Holocaust Denial— A Criminal Offence, or Protected by Free Speech? 

Comparing U.S. and German approaches  

In Germany, denying the Holocaust or spreading Nazi propaganda is a criminal offence and may entail severe punishment. In the United States, such statements are protected under the First Amendment to the Constitution, protecting free speech. Denying the Holocaust is considered to be one legitimate view among many. And yet, the German constitution also claims to protect freedom of expression. How come certain “opinions” may not be voiced? Does the German constitution outlaw certain views because of events in German history? How are the distinctions drawn? Where does the First Amendment draw the line? How does the U.S. Constitution deal with potentially dangerous propaganda?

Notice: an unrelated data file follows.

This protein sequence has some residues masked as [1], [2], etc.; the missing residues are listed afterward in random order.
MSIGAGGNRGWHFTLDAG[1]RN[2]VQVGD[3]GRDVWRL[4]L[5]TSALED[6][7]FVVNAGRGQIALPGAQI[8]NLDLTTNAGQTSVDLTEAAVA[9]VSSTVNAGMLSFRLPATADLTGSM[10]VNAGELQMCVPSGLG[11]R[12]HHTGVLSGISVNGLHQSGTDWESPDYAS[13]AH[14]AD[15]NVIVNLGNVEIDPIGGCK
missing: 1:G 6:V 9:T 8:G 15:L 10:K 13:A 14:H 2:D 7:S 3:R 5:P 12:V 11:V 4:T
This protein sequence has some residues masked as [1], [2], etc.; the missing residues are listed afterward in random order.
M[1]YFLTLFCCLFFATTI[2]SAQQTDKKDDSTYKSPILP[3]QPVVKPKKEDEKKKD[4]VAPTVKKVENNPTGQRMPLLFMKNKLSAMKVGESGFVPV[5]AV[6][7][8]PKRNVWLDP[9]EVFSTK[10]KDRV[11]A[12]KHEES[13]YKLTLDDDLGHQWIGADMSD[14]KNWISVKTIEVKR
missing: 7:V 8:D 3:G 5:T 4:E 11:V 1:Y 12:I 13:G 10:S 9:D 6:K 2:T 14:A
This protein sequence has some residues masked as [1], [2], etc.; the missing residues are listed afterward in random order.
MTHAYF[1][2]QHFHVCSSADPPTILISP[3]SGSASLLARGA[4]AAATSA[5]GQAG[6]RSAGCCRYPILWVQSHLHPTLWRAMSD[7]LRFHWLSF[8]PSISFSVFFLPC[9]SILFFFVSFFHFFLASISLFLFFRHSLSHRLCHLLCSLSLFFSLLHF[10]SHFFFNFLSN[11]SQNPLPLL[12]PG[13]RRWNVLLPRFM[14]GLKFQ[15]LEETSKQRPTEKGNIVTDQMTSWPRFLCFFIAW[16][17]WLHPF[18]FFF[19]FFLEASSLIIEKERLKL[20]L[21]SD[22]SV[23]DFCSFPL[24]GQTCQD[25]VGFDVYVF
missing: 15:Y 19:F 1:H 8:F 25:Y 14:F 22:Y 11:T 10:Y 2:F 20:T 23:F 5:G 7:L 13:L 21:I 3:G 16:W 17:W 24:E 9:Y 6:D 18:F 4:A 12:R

These are just a few of the questions which will be examined by experts in constitutional law from the United States and Germany in a panel discussion, taking a close look at comparative aspects of U.S. and German media law.

Die Veranstaltung hat am 28. März 2008 in Englisch stattgefunden.


Professor Russell L. Weaver
Professor of Law and Distinguished University Scholar, Louis D. Brandeis School of Law, Louisville, USA

Professor Dr. Udo Fink
Lehrstuhl für Öffentliches Recht, Europarecht, Völkerrecht und Internationales Wirtschaftsrecht an der Johannes Gutenberg-Universität Mainz


Ass. Professeur Dr. Mark D. Cole
Professur für das Recht der neuen Informationstechnologien, Medien- und Kommunikationsrecht, Universität Luxemburg